A scaber stalk, Leccinum species.
A scaber stalk, Leccinum species.

The other mushrooms I sometimes see confused with king boletes are slippery jacks from the Suillus genus. The mushrooms in this genus are also easily differentiated, with a few traits. The first is simply shape and size. Slippery jacks in Colorado are usually pretty small, rarely having caps over 5 inches. Their stems are skinny and small compared to the stout stem of a king bolete, and they also have a unique trait called glandular dots. These little dots spread down the stem, starting at the cap. They're often brown or tan but can also be light or even white. The other obvious feature of mushrooms in the Suillus genus is a very sticky cap. These mushrooms will often have pine needles and dirt stuck to their caps. This stickiness can sometimes be faint or completely missing in some specimens in dry conditions. From there traits can vary between species, some will stain when cut or damaged, some can have residual rings from a partial veil, some can even have a velvety appearance to their caps.


"Suillus" scratched onto the underside of a western painted slippery jack.
"Suillus" scratched onto the underside of a western painted slippery jack.

Harvesting King Boletes


Finally, here are a few notes about harvesting king boletes once you find some! Many people will suggest cutting wild mushrooms to preserve mycelium health. We will save that discussion for another day, but here is a link if you'd like to do more research on the topic: http://www.fungimag.com/spring-2012-articles/LR_Agaricidal.pdf.


I would recommend a gentle pulling and twisting motion to harvest them. These mushrooms are often surrounded by dirt and organic material, especially when young, making it very hard to get a knife in for cutting them cleanly. Pulling also results in more food to take home because their stems are large and usually mostly below ground level. Once removed from the earth, brush and cut away any debris without wasting too much meat.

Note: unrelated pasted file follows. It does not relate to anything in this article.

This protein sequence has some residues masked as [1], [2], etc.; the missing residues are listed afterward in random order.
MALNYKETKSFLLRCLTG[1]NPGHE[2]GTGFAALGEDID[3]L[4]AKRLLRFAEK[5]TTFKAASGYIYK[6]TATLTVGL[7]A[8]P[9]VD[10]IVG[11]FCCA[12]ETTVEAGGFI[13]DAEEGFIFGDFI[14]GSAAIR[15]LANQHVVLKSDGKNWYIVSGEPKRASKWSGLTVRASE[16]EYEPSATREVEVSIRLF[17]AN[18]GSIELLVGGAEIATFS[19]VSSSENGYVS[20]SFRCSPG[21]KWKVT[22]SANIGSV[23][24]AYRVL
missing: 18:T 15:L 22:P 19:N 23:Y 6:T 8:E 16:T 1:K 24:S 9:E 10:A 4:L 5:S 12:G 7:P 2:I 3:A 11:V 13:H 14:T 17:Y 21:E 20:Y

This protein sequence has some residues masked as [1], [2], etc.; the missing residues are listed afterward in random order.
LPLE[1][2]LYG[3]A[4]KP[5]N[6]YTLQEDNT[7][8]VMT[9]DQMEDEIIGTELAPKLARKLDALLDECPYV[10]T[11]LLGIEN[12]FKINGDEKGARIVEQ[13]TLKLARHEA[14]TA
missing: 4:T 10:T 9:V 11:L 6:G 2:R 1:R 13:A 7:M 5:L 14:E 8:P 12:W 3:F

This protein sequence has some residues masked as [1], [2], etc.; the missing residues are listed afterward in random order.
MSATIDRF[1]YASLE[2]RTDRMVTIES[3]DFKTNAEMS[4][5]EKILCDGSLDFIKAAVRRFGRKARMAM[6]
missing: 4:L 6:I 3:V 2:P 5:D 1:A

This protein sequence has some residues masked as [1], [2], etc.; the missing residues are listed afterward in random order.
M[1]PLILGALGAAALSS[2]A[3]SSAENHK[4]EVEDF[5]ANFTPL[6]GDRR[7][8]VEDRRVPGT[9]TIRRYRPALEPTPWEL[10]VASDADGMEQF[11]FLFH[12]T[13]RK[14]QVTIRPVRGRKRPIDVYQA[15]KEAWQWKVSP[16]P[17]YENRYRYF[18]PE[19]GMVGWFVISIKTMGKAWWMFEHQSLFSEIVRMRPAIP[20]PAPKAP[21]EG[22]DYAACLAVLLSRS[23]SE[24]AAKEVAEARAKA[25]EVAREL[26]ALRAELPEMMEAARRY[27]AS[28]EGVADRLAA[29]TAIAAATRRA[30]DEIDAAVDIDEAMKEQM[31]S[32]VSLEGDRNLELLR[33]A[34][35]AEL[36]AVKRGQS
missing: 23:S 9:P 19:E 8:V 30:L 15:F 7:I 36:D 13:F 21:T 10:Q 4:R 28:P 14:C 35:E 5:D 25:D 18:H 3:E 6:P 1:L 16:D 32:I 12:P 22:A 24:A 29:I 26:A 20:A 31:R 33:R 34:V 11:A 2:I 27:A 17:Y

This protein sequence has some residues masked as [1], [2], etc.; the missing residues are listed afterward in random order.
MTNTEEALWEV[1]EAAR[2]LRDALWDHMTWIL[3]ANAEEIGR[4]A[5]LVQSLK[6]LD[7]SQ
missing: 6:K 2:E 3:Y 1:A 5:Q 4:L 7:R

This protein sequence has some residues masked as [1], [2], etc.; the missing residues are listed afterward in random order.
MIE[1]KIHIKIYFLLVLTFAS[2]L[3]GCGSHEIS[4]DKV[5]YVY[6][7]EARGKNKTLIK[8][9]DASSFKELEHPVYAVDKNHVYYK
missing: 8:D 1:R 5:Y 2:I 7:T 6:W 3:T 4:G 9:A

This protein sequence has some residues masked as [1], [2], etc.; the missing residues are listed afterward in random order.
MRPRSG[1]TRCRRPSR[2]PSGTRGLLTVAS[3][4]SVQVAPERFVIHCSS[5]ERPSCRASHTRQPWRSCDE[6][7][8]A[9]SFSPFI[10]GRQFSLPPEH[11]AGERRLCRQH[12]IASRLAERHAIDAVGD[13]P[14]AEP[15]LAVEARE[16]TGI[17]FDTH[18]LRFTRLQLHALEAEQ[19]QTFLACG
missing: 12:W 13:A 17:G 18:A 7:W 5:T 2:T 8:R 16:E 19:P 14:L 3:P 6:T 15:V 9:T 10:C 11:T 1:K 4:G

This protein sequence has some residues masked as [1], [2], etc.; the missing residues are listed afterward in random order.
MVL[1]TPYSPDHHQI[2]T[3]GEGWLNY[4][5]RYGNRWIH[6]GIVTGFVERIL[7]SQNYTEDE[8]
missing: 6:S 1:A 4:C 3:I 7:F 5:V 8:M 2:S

These mushrooms, and many others, will often house small fly larvae once they've matured. If you start to clean one and find a lot of small holes or larvae, just put the mushroom back where you picked it or break it into pieces and disperse it around the area. This is a personal decision. Some people don't mind the extra protein. I usually take specimens with a few holes, but any with lots of larvae get left behind.


Lastly, as mentioned above, once these mushrooms mature, their pores become yellow or greenish-brown. I will leave the pores on young porcini if they are still white or off-white and consume them with the mushrooms, but once they become yellow, I remove them and spread them around the area before leaving. I find that the pores can become bitter at this point, though many people keep them and enjoy the flavor, or they separate and dry them to use as a mushroom powder or thickening agent!


Two medium king boletes.
Two medium king boletes.

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To learn more about the best seasons to harvest king boletes and many other wild foods, check out my Foraging Calendar & Wild Food Database! You can try the demo version to learn more, and join my Patreon to gain full access to the Foraging Calendar and other exclusive perks! Joining is the best way to support all the work I put into my content and website to help you learn about foraging! Thank you for checking it out!


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3 Comments


Anna Cameron
Anna Cameron
Oct 27, 2021

Love your article & your pics.

I have been foraging since I was a young girl in 🇩🇪,the polish people inspired me.

I personally don’t like to consume ASPEN Boletus, I don’t like the blue color after slicing, and I know several people who got sick eating them.

There is nothing that compares to a Steinpilz, Boletus Edulis

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James Wieser
James Wieser
Oct 01, 2021

leccinum insigne- the aspen bolete he told you he doesn't eat. I have eaten them & know others who love them. Try a few small pieces well cooked & if you have no bad reaction, try a little more. If you have no problems, you can tolerate the mushroom. They turn black when you cook them, look ugly but taste good!

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Nicole Cyr
Nicole Cyr
Jun 28, 2021

I'm trying to identify the mushroom's that I found today. Would love your input.